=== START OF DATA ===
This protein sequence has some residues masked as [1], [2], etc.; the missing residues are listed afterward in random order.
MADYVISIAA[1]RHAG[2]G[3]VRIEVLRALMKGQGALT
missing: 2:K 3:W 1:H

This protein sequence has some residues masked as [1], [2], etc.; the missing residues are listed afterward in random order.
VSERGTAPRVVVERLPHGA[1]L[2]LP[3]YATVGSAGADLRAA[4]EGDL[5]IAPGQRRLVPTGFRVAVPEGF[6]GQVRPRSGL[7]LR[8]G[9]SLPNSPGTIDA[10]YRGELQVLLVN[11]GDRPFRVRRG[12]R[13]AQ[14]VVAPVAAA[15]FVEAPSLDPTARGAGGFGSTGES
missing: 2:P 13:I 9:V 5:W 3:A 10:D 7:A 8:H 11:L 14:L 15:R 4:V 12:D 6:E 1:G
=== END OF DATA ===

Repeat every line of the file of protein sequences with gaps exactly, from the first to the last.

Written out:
This protein sequence has some residues masked as [1], [2], etc.; the missing residues are listed afterward in random order.
MADYVISIAA[1]RHAG[2]G[3]VRIEVLRALMKGQGALT
missing: 2:K 3:W 1:H

This protein sequence has some residues masked as [1], [2], etc.; the missing residues are listed afterward in random order.
VSERGTAPRVVVERLPHGA[1]L[2]LP[3]YATVGSAGADLRAA[4]EGDL[5]IAPGQRRLVPTGFRVAVPEGF[6]GQVRPRSGL[7]LR[8]G[9]SLPNSPGTIDA[10]YRGELQVLLVN[11]GDRPFRVRRG[12]R[13]AQ[14]VVAPVAAA[15]FVEAPSLDPTARGAGGFGSTGES
missing: 2:P 13:I 9:V 5:W 3:A 10:D 7:A 8:H 11:L 14:L 15:R 4:V 12:D 6:E 1:G